That's for later.

Playlist is awesome in ProTools because you can save all your different takes of recording passes there and pick and choose from the different audio takes later in the editing process.

I will show you later in person.

Next, you should know how to create a click track.

If you struggle or refuse to play/practice/record to a click track, you might want to start using it now. It gets easier I promise.

(There is no keystroke to make a click track in ProTools. 3. Flaw)

Go to Track > Create Click Track

The click track will show up and is colored green, whereas audio tracks are blue.

Just a suggestion - I always change the default sound of the click to Marimba II because it honestly is the least obnoxious of the presets. Food for thought.

You can see the dialog box on the right that comes up when you click on the little tab called Click. You can adjust a lot of settings about the click here if you so choose.

Now, how to use a click.

Use a click so you can play in time with the tempo you have chosen for your project. In this case, ProTools defaults to 120 bpm, or beats per minute. You can change the tempo by clicking on the little red button next to the quarter note and the number 120 and this dialog window comes up. Make sure the location is like this if you want to change the whole project's tempo. Same thing goes for the meter, but in the meter section.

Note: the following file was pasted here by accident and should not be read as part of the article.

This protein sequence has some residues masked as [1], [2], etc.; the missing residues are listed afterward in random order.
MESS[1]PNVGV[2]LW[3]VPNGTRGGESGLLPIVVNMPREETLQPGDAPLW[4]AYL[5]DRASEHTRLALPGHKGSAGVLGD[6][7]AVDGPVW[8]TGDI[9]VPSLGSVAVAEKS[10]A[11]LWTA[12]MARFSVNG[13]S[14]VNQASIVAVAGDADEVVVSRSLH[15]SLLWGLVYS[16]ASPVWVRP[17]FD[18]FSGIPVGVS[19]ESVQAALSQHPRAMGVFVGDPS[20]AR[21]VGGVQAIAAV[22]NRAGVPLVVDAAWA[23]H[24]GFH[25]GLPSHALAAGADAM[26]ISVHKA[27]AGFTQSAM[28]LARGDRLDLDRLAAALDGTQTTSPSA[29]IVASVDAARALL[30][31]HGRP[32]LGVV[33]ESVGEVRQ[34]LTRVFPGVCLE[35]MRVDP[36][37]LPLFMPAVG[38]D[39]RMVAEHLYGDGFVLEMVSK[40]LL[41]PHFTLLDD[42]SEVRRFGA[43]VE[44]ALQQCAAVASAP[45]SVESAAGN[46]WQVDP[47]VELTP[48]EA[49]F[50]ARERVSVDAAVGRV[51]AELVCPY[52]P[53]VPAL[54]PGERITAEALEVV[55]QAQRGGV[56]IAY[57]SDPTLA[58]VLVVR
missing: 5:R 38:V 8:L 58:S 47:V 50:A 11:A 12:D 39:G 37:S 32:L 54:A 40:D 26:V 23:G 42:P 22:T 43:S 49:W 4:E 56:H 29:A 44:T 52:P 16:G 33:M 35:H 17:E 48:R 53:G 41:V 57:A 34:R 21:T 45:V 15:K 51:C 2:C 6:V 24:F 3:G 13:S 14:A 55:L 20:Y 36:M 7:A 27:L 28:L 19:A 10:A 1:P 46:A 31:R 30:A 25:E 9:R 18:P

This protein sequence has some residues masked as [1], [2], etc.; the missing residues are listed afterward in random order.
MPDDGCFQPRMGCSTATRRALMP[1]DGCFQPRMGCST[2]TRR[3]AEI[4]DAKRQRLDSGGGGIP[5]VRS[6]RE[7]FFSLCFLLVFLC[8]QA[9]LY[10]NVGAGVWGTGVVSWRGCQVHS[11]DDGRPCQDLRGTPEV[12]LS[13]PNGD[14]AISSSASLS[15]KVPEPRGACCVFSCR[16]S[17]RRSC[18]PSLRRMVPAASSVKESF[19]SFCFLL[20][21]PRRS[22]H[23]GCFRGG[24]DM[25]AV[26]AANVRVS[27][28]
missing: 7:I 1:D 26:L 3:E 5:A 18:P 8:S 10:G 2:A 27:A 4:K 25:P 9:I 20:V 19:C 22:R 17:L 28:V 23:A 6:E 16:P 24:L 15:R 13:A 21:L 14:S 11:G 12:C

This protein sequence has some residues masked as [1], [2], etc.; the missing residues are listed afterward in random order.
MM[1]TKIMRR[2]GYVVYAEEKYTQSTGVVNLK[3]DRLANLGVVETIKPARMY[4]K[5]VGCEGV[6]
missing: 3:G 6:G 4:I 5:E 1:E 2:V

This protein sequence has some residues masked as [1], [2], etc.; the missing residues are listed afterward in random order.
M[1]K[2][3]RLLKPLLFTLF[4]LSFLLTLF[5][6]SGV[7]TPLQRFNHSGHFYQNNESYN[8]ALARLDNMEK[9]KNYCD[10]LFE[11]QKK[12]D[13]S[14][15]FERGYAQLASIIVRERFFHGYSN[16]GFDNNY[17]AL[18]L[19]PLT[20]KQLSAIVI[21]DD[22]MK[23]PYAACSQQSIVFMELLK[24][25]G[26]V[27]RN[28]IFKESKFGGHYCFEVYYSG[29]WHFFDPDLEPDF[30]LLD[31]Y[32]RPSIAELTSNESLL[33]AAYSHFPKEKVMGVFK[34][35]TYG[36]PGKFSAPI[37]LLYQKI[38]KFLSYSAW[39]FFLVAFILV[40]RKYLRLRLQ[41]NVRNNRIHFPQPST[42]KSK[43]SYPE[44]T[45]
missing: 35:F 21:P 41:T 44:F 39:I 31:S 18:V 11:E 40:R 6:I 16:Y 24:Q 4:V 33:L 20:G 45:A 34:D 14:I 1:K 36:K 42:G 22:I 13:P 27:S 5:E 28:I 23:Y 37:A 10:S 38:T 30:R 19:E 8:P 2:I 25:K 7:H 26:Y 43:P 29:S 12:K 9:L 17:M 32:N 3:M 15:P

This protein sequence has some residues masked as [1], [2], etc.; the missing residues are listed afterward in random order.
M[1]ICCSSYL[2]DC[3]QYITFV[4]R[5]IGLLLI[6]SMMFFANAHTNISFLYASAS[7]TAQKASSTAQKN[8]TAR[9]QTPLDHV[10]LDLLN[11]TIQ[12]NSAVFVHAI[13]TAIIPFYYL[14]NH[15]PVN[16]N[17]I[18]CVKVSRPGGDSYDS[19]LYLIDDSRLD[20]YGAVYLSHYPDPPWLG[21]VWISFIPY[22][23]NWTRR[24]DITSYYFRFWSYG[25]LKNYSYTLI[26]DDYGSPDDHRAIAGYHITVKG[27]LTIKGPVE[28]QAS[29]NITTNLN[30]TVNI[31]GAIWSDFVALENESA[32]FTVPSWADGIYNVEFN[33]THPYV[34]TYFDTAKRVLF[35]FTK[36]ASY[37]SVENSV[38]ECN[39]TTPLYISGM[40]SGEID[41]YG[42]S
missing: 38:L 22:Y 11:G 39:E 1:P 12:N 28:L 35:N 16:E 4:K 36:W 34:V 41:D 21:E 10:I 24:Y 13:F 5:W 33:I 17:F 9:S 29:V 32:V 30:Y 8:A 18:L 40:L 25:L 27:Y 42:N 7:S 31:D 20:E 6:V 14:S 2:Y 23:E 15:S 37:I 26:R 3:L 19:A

Click the red record enable button to let the track know you want it to record audio.

I recorded some audio. I was clapping loudly into the mic.

(Keypad) 3 - this is the keystroke to start recording.

Now let's add some reverb to the audio I recorded because most times, vocals and other instruments will sound nice with some reverb!

Wow, this screen shot didn't turn out so hot. Sorry about that. It says 1 Stereo Aux Input.

This is where I would want to use an Aux Input Track. Plugins use a lot of processing power and in order to avoid a sluggish ProTools session, you should employ an Aux Track with your plugin on it and bus the audio track to the effect. In this case, the effect or plugin we will use is Reverb.

I know its hard to see the words here so I'll type them out.

Inserts > Multichannel plug-in > Reverb > D-Verb

I like using D-Verb because it seems to be more user friendly, but you should try out the others in case you find the perfect preset or settings that work for you.
This is what the D-Verb plug-in looks like when you click on it.

I like the preset Vocal Plate, but try whichever ones you want.

I actually usually change the size to small or medium depending on the song, but I forgot here.

Now to bus.

Bussing is exactly what it sounds like. Signals sitting on little busses that take them somewhere else.

This is the first step to understanding signal flow, which will come in handy as you get more familiar with the basics.

So I am going to bus the clapping I recorded on the audio track to the auxiliary track with the reverb on it. Why is this better than just putting the reverb plug-in on the audio track itself? Because now, you can bus other audio tracks to this auxiliary reverb track giving your computer a break and giving your project a glue like feel when all the reverb is so cohesive coming from one source!

Sorry again for the fuzziness.

On the Aux Track,

Input (No Input it says) > bus > Reverb